Click on a question below to see its answer. These are the most important questions, but you can find an even longer list here if you’re interested.
Thrive is a free open-source game for PC (Windows and Linux, with Mac version available as is) about evolution, in which the player guides a species from their origin as a microbe to the space age and beyond. Gameplay is split into seven stages – Microbe, Multicellular, Aware, Awakening, Society, Industrial and Space. Through each of these you will guide your creature towards intelligence, sentience and the stars. Our team seeks to accomplish two major goals: create engaging, compelling gameplay that respects our players’ intelligence, and remain as accurate as possible in our depiction of known scientific theory.
While Thrive was originally widely inspired by Spore’s intended concept, we aim to portray a creature’s evolution in a fun and interesting way while remaining scientifically accurate. Evolution will play out on not just your own creature, but those around you, each competing to survive within the simulated environment.
Thrive is still in heavy development, and we are making incremental steps towards our intended vision. For the moment the game may not quite live up to the hype, but there are already systems in place in preparation for later additions. We are an open-source team, allowing anyone with the necessary skills to contribute and further the game’s development, and many of our members are dedicated towards completing this seemingly insurmountable challenge.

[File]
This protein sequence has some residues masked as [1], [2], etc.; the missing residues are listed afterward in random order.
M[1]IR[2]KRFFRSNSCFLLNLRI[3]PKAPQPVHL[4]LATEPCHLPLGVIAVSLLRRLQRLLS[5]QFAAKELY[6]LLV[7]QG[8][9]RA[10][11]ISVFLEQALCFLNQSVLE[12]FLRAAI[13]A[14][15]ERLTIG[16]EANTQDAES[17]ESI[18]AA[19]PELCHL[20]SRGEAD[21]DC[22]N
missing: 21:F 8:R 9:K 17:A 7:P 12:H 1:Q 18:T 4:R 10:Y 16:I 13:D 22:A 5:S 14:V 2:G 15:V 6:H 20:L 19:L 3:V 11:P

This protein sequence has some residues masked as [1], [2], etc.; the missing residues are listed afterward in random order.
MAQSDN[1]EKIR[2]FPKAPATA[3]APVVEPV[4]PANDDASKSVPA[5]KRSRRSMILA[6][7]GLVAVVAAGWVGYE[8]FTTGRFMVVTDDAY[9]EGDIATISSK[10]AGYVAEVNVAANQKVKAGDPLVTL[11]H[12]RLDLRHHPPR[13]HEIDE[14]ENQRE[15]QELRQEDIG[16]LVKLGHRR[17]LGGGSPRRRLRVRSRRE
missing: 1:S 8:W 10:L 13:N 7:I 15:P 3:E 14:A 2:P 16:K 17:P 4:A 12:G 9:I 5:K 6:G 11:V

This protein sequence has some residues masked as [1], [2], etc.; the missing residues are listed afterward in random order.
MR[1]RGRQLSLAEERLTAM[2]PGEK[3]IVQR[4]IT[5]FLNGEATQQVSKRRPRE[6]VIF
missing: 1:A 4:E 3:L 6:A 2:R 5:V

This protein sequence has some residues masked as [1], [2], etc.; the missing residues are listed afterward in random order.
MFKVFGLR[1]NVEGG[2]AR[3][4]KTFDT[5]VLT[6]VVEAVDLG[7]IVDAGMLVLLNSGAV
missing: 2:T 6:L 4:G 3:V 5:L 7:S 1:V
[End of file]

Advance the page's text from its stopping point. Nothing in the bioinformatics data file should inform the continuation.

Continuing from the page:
We’re Revolutionary Games, an independent open-source game development studio comprised (mostly) of volunteers. You can read more about us individually here. All current and past team members are listed on the wiki. We have also now formed a non-profit association to back the development of Thrive, called Revolutionary Games Studio ry. You can read more about the association and info on joining on this page.
We now are trying Patreon. So you can support us there. However something like a Kickstarter is much different as our scope of the game is enormous and there is no way we would be able to accurately determine how much money to ask for. We could maybe make an estimate for the cost of completing the microbe stage, but even that could be way off. So that’s why a one time payment thing like Kickstarter is not very suitable for us.
We are also exploring other ways for us to collect funds to put into developing Thrive further. For more discussion see Money and Thrive.
The game now features a tutorial covering the most important aspects. To learn more you should experiment in the game to discover more. You can also watch some let’s plays on Youtube to learn more about the game.
In-game NPC evolution is based on a system known as CPA – organisms collect, compete for and process Compounds (C) in the environment; based on their effectiveness, Population Dynamics (P) controls how successful they are through a variety of simulations; and Auto-Evo (A) takes hold, using automated algorithms to calculate how a species will evolve each generation. Your own species is slightly different, as you control their changes through entering the editor each generation to make small changes. The player will still collect Compounds, and their overall species success is still governed by Population Dynamics.
Evolution is no longer a factor in the Society, Industrial and Space stages – this is instead the realm of the Tech Editor. Technologies can be discovered to gain access to specific Function Parts (FPs), which can then be attached in different ways to build whatever you can think of – buildings, vehicles, weapons, even chariots drawn by organisms from your planet if you so choose.